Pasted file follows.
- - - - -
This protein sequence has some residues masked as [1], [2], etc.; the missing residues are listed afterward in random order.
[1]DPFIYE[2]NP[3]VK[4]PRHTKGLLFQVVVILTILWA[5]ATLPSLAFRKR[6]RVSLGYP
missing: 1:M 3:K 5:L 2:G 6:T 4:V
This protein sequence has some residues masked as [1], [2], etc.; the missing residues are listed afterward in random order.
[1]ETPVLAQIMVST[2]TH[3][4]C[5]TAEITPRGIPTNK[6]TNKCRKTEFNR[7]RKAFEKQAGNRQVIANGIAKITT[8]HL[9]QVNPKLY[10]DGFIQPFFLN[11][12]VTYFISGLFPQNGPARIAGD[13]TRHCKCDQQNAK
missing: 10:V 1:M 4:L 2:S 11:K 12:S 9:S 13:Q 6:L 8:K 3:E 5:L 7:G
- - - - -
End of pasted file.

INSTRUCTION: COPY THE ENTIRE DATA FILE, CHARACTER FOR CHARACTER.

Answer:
This protein sequence has some residues masked as [1], [2], etc.; the missing residues are listed afterward in random order.
[1]DPFIYE[2]NP[3]VK[4]PRHTKGLLFQVVVILTILWA[5]ATLPSLAFRKR[6]RVSLGYP
missing: 1:M 3:K 5:L 2:G 6:T 4:V
This protein sequence has some residues masked as [1], [2], etc.; the missing residues are listed afterward in random order.
[1]ETPVLAQIMVST[2]TH[3][4]C[5]TAEITPRGIPTNK[6]TNKCRKTEFNR[7]RKAFEKQAGNRQVIANGIAKITT[8]HL[9]QVNPKLY[10]DGFIQPFFLN[11][12]VTYFISGLFPQNGPARIAGD[13]TRHCKCDQQNAK
missing: 10:V 1:M 4:L 2:S 11:K 12:S 9:S 13:Q 6:L 8:K 3:E 5:L 7:G